The finite difference scheme corresponding to a rectilinear mesh is obtained by applying centered differences to the wave equation, over a rectangular grid with indices and (which refer to points with spatial coordinates and ). The difference scheme is (see Equation (4.53) of [2])

and the amplification polynomial equation is of the form (5), with

for . From (7), we thus have

and we have

Condition (8) is thus satisfied, and condition (9) gives the bound

for stability |

which implies that the amplification factor for such values of . Because , this bound is the same as the bound for passivity of the associated mesh scheme, given in (4.63) of [2]. The amplification factors, however, are distinct at all spatial frequencies only for . If , then the factors are degenerate for , and for and we are then in the situation discussed in §2.2 where linear growth of the solution may occur. This is an important special case, because it corresponds to the standard finite difference scheme for the rectilinear waveguide mesh (i.e. the realization without self-loops). The waveguide mesh implementation does not allow such growth at these frequencies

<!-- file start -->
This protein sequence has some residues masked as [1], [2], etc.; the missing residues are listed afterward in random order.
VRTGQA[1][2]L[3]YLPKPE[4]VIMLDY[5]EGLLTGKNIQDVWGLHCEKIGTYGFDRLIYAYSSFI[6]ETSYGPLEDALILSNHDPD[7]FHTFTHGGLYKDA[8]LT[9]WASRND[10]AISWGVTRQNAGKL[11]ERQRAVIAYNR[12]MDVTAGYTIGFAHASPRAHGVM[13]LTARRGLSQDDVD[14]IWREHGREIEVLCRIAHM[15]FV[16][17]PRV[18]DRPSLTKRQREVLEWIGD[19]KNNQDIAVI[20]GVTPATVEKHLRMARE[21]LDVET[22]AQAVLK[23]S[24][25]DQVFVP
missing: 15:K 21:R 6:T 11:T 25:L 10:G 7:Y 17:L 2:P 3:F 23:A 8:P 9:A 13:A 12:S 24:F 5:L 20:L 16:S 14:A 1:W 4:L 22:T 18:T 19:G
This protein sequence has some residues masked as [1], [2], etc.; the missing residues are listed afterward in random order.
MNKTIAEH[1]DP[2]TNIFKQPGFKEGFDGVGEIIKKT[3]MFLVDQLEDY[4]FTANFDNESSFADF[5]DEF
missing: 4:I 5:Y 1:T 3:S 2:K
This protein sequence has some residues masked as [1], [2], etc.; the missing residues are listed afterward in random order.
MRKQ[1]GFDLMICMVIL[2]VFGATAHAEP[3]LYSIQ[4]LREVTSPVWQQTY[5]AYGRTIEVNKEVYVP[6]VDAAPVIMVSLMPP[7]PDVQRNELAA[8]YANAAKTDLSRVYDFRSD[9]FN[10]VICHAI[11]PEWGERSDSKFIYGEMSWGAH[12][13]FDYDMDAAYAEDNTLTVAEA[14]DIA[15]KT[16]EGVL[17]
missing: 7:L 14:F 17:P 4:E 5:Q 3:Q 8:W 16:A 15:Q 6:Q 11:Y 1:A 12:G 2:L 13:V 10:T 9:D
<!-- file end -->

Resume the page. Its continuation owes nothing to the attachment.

As far as assessing the computational requirements of the finite difference scheme, first consider the case . Five adds are required at each grid point in order to update. Given that , we can write the computational and add densities for the scheme as

for |

For , however, scheme (13) simplifies to

which may be operated on alternating grids, i.e., need only be calculated for even (or odd). The computational and add densities, for are then

for |

where we note that the reduced scheme (14) requires only four adds for updating at a given grid point; in addition, the multiplies by may be accomplished, in a fixed-point implementation, by simple bit-shifting operations. The increased efficiency of this scheme must be weighed against the danger of instability, and the fact that because grid density is reduced, the scheme is now applicable over a smaller range of spatial frequencies. The numerical phase velocities of the schemes, at the stability limit, and away from it, at , are plotted in Figure 1. It is interesting to note that away from the stability limit, the numerical dispersion is somewhat less directionally dependent; this important factor may be useful from the point of view of frequency-warping techniques [4] which may be used to reduce numerical dispersion effects for schemes which are relatively directionally-independent. This idea has been discussed in the waveguide mesh context (where self-loops will be present) in [7].

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